• CIRCADIAN PERIODICITY OF CALF BLOOD FLOW IN SUBJECTS WITH INTERMITTENT CLAUDICATION. Bartoli, V.; Dorigo, B.; Tedeschi, E.; Biti, G. P.; Voegelin, M. R. // Angiology;Apr1970, Vol. 21 Issue 4, p215 

    The best-fit method was applied to data of calf basal resting and reactive hyperemia blood flow, recorded at 4-hr, intervals during a day in 15 patients with intermittent claudication. The mathematical-statistical analysis suggests existence of a circadian rhythm of calf blood flow, which has...

  • Treatment of intermittent claudication. Karthikeyan, G.; Eikelboom, John W. // BMJ: British Medical Journal (Overseas & Retired Doctors Edition;3/21/2009, p671 

    The authors reflect on methods which are used to treat intermittent claudication. They suggest that any methods that are used should improve the patient's symptoms and decrease the risk of cardiovascular problems. They argue that the most important goal of medical treatment in patients with...

  • Sarpogrelate, a 5-HT2A receptor antagonist in intermittent claudication. A Phase II European study. Norgren, L; Jawien, A; Mátyás, L; Rieger, H; Arita, K; The European MCI-9042 Study Group // Vascular Medicine;2006, Vol. 11 Issue 2, p75 

    This was a multinational, multicentre, double-blind Phase II study in Europe to evaluate the efficacy and safety of two dose regimens (200 mg bid and 200 mg tid) of sarpogrelate (MCI-9042, 5-HT2A receptor antagonist) compared to placebo in patients with stable, moderately severe intermittent...

  • A Double-Blind, Placebo-Controlled Study of the Effects of Policosanol in Patients with Intermittent Claudication. Castaño, Gladys; Más, Rosa; Roca, Juan; Fernández, Lilia; Illnait, José; Fernandez, Julio César; Selman, Eugenio // Angiology;Feb1999, Vol. 50 Issue 2, p123 

    This study was undertaken to evaluate the efficacy and tolerability of policosanol, a new cholesterol-lowering drug with concomitant antiplatelet effects, in patients with intermittent claudication. After a baseline period of 6 weeks, 62 patients were randomized to receive, under double-blind...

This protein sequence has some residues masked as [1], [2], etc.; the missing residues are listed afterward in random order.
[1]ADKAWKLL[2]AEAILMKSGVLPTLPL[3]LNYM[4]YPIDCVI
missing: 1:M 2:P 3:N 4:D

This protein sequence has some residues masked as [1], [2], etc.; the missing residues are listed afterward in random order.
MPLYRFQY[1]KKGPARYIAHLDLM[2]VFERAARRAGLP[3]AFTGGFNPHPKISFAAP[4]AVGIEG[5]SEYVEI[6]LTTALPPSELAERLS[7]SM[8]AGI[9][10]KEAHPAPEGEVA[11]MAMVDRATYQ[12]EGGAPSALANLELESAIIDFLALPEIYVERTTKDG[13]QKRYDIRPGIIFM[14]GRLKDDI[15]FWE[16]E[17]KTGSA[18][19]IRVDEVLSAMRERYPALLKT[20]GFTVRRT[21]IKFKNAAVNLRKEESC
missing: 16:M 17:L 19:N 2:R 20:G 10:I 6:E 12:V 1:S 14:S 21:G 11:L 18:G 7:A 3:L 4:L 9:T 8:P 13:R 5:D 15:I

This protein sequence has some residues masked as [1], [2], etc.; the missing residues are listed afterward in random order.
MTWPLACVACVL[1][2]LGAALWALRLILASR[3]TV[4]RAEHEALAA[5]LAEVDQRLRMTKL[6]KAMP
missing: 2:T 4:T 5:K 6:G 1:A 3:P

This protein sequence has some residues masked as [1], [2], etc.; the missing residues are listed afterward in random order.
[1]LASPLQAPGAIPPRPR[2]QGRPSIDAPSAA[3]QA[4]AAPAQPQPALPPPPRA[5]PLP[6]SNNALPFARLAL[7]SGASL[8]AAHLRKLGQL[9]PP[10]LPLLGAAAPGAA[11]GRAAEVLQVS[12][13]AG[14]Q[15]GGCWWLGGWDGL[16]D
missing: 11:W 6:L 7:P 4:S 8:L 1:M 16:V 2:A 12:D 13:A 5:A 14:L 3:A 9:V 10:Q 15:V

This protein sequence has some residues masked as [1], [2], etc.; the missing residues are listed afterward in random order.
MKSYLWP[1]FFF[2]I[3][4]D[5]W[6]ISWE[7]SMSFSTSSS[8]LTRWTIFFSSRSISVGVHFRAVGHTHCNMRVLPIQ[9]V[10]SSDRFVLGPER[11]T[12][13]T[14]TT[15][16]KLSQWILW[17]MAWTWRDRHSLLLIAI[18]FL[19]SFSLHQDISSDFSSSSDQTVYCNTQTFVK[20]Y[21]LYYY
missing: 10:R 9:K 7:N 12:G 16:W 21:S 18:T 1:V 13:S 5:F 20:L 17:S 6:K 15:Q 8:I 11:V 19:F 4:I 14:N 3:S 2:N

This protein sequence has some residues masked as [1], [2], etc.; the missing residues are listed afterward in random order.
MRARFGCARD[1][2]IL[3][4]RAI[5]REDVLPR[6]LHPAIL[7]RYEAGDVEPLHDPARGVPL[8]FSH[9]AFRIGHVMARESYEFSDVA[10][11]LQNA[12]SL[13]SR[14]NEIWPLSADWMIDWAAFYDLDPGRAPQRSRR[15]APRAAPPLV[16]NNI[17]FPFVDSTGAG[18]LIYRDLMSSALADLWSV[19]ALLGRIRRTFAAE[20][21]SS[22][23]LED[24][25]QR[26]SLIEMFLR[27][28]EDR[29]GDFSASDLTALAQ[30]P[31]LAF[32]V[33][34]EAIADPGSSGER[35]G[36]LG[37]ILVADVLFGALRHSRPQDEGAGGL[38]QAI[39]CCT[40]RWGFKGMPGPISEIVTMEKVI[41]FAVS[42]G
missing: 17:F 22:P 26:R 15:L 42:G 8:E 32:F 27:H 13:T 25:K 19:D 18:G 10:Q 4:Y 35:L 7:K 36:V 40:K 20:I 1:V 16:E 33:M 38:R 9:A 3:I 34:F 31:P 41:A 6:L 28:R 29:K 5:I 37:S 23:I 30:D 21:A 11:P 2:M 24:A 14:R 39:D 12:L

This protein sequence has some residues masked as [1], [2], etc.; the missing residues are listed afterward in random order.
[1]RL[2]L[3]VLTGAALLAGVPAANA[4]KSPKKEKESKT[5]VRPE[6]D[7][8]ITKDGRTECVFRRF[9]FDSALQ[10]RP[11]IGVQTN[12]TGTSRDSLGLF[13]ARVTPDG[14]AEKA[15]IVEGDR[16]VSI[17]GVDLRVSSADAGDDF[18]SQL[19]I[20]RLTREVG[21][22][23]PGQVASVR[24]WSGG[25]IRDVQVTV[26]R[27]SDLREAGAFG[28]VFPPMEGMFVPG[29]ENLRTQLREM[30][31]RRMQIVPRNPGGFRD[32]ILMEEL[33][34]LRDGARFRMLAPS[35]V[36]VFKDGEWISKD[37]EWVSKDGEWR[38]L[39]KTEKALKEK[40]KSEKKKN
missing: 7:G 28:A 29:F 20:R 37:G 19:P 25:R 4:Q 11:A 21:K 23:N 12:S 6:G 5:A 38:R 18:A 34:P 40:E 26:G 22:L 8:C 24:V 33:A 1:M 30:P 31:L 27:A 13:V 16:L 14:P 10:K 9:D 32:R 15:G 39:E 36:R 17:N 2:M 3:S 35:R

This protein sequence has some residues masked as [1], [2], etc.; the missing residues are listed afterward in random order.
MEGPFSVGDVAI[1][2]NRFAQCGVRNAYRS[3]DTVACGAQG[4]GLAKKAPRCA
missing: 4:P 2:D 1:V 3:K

• Leg Blood Flow in Intermittent Claudication -- A Comparison Between Non Insulin Dependent Diabetics and Non Diabetics. Janzon, Lars; Bergentz, Sven-Erik; Ericsson, Bjorn F.; Hanson, Martin; Lindell, Sven-Eric // Angiology;Nov1984, Vol. 35 Issue 11, p724 

    The influence of diabetes on leg blood flow in intermittent claudication has been assessed by comparing the systolic arm-ankle pressure gradient at rest and resistance to blood flow during reactive hyperemia in patients with non-insulin dependent diabetes and non-diabetic controls. Cases and...

  • Calf Blood Flow and Ankle Systolic Blood Pressure in Intermittent Claudication Monitored Over Five Years. Hutchison, K. J.; Williams, H. T. G.; Edmonton, C. H. B. // Angiology;Oct1978, Vol. 29 Issue 10, p719 

    The response of call blood flow and ankle blood pressure to 2 minutes of ischemic exercise were recorded every 6 months over a 5-year period in 9 patients with intermittent claudication who were treated conservatively on a regime including alpha tocopherol. No statistically significant change...


Read the Article


Sorry, but this item is not currently available from your library.

Try another library?
Sign out of this library

Other Topics